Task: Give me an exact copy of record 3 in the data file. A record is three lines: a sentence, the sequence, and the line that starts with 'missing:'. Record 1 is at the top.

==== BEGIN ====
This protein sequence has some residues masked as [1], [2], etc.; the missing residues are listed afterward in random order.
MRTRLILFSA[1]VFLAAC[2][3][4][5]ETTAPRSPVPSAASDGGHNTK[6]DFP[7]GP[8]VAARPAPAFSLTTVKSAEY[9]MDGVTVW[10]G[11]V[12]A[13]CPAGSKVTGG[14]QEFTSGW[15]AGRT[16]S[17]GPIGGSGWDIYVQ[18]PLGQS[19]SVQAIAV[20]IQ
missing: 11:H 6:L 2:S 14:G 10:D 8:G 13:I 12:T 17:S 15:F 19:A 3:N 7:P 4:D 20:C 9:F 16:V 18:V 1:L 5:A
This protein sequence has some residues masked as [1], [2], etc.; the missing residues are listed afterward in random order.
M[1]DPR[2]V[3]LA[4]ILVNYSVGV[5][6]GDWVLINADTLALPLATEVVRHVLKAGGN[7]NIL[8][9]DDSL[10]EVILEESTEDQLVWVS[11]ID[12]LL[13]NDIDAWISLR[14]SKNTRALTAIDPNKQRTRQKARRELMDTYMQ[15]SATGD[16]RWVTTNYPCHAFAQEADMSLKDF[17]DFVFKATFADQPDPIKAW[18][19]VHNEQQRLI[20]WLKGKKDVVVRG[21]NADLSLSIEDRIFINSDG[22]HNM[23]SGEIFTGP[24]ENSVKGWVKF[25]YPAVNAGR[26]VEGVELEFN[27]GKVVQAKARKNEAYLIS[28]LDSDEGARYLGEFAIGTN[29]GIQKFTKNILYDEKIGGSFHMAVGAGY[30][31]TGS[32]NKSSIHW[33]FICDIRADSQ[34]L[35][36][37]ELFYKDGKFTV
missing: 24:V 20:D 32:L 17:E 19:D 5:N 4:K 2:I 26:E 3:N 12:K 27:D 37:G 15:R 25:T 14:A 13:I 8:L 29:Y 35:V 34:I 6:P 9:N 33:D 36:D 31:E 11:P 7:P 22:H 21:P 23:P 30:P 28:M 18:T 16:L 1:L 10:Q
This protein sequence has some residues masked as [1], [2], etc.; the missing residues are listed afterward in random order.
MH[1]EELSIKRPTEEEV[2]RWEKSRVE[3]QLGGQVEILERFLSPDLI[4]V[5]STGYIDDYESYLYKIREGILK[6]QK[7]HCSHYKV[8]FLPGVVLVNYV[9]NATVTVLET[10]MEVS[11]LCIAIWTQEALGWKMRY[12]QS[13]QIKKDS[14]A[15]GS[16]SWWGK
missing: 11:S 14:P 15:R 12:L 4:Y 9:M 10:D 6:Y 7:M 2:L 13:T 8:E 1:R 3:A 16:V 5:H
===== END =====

This protein sequence has some residues masked as [1], [2], etc.; the missing residues are listed afterward in random order.
MH[1]EELSIKRPTEEEV[2]RWEKSRVE[3]QLGGQVEILERFLSPDLI[4]V[5]STGYIDDYESYLYKIREGILK[6]QK[7]HCSHYKV[8]FLPGVVLVNYV[9]NATVTVLET[10]MEVS[11]LCIAIWTQEALGWKMRY[12]QS[13]QIKKDS[14]A[15]GS[16]SWWGK
missing: 11:S 14:P 15:R 12:L 4:Y 9:M 10:D 6:Y 7:M 2:L 13:T 8:E 1:R 3:A 16:V 5:H